A HOLIDAY FOR THE SOUL
The very first vacation one needs to partake in is the flight inside one’s own heart
It’s a matter of wonderment to me how the British survived our summers. In the early colonial years itself, they should’ve wilted like lilies under a merciless sun. Instead, they grew like resilient marigolds, forcing our independence struggle to drag on much longer than it should have. Commerce and power can be solid motivators, yes, but the British had some practical ideas: they created retreats in the mountains. What started as sanatorium for sick soldiers to convalesce in developed as destinations for English families to withdraw to and save themselves from death by dehydration. And though they wanted to keep these secluded havens exclusive to themselves, soon, the ‘natives’ began vacationing there, and in independent India I daresay, the tradition has only grown. Come May-June, big cities seem to thin out as people from all backgrounds go off on holiday.
Shimla, Nainital, Devlali, Darjeeling, Mussoorie – so quaint these remnants of the Raj appear now – vintage and cute; perfect for the middle-class to enjoy their few days of paid leave. From the domestic help in our homes to teachers and gym instructors; for government officials, executives of television channels, bankers, celebrities and other unfathomably rich; summer breaks have become a must-do.
My couturier friend starts fretting in February about the annual leave her tailor will take in May. ‘What will you do in this heat in your gaon?’ she asks him as if she’s the only one who deserves a vacay. ‘Nothing,’ he replies prosaically, ‘My children will play in the fields. Bas.’ Another vexed friend’s cook has gone off to his remote village in Nepal to see his new wife, who is utterly beautiful and utterly missed by him. It won’t be the honeymoon his boss imagines because he will return sunburnt and substantially thinner from working in the outdoors, but not without a bagful of contentment slung on his shoulders from which he’ll retrieve bits of warm memory, one handful at a time.
The watchman from my own building has left to see his parents in Jharkhand – nothing less than being in the vortex of the summer to my mind, but then I’ve noticed that the majority of low-income Indians have a more practical view of holiday season; they don’t look for comfort or adventure. They want to return home, that’s all.
The rich folks, well, the world’s pretty much their oyster, isn’t it? Safaris in far-flung jungles of Africa where wild animals roam a few yards outside luxury tents, insanely priced villas (48,000 USD per night for the most expensive in the world), private planes, yachts, limited edition clothes and cuisine – there’s never a shortage of untasted fun to be had in the summer. Back-packing students and intrepid trekkers eat bread and cheese, hitch rides with strangers, bring just two T-shirts and jeans in their sleeping bags, and explore the unknown, the unseen.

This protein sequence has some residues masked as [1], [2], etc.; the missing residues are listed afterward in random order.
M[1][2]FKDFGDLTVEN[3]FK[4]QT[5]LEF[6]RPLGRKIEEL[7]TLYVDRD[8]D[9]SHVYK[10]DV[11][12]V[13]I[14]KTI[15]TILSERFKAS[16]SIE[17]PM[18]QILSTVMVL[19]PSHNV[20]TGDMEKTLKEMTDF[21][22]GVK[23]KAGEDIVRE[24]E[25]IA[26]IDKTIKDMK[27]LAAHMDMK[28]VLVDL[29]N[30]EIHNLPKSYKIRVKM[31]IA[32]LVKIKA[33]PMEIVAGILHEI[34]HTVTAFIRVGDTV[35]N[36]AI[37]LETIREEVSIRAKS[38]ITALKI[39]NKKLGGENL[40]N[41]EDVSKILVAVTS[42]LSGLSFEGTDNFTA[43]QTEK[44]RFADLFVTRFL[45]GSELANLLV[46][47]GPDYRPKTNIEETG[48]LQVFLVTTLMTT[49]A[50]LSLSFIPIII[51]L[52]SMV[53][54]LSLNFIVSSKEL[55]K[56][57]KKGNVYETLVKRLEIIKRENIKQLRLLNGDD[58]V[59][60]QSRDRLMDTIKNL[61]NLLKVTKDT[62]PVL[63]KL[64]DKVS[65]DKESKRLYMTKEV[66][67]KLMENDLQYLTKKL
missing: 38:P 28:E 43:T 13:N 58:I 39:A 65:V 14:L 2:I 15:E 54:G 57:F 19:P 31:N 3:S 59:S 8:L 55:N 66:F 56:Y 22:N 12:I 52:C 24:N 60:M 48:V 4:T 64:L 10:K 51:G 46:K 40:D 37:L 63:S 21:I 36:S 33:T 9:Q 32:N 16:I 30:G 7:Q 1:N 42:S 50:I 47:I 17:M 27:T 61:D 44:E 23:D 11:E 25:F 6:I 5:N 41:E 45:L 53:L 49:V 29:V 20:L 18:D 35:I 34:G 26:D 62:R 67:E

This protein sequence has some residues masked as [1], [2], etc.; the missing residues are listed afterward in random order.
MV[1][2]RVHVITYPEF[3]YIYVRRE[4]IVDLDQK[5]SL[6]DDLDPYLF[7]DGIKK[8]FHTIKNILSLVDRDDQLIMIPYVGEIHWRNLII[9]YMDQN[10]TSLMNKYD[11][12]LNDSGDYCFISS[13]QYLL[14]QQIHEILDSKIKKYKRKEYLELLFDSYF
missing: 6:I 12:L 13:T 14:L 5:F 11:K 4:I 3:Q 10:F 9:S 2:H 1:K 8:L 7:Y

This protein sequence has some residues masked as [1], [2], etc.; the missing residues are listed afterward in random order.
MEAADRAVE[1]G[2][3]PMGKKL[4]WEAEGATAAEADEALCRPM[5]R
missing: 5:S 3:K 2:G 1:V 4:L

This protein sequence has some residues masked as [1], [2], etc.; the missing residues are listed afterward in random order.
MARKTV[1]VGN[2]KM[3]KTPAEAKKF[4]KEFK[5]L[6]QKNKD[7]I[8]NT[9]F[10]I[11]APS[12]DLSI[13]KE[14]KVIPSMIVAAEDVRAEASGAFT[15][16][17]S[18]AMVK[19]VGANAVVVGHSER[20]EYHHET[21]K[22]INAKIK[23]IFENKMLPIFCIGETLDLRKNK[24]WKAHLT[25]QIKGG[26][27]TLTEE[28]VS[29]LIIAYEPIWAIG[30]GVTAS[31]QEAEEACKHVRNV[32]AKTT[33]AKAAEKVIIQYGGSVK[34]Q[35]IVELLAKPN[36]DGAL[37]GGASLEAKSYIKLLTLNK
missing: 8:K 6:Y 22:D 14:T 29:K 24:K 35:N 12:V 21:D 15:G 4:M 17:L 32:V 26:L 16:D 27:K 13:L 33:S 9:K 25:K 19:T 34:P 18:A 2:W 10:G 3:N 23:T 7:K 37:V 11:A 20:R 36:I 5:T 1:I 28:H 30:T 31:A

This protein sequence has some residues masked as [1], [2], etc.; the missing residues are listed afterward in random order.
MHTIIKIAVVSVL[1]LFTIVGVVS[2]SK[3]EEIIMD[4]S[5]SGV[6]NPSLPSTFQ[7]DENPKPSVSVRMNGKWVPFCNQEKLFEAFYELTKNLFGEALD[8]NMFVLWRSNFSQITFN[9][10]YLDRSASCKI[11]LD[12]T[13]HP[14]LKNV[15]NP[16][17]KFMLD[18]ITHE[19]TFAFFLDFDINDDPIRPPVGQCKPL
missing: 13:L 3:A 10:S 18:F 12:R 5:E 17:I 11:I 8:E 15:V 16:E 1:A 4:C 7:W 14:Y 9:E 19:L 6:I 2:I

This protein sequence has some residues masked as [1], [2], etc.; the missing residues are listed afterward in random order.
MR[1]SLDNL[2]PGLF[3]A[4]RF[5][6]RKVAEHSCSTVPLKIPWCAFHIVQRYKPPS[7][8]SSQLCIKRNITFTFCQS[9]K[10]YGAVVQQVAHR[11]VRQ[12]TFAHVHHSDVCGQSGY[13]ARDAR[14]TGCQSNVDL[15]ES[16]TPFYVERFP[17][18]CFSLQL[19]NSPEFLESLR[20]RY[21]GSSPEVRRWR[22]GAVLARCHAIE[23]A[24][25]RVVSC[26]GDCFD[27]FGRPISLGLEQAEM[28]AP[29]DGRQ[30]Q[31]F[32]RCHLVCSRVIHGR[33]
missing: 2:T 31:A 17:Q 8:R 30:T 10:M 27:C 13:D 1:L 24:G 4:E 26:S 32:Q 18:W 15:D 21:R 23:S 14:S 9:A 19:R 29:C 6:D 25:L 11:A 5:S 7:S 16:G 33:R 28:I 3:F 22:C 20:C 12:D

One should never underestimate the longing in one’s soul or the stamina in one’s soles! These pull us from the mundane comfort of our settled lives just so we can carry with us for the rest of the year those bursts of dopamine that rose in our blood when we saw mind-numbing sights of grand beauty.
INTO THE HEART
However, I’m not averse to the staycation. A break without stepping outside my city. It may sound unimaginative and full of the blues, but I wouldn’t advise crying for me yet. To meet friends (really meet them), to watch films, to read, to learn a new skill, to eat something simple cooked by someone’s mother (does anyone go to a friend’s home anymore, we always go out to eat!), to spend time in one’s own company for a change – what’s so bad about all this? It too may lower your cholesterol or reduce your risk of heart disease as much as a ‘real’ vacation will. It too will bring some pause into your maddening and noisy life.
You see, many of us are more impressed with the idea of a holiday than the event itself. A trip away from home isn’t without exhaustion. There is always a subconscious pressure that negotiating new cultures brings about. Won’t an angry person carry their anger wherever he or she goes, and a sad person their sadness? A survey has pointed out that tourists consider the Mona Lisa to be the number 1 most disappointing sight in Europe. Now, that may be the wan pudginess of her face, or it well may be the modern traveller’s jaded, cynical heart, but I daresay, the very first vacation one needs to partake in is the flight inside one’s own heart.
Never underestimate the longing in one’s soul or the stamina in one’s soles!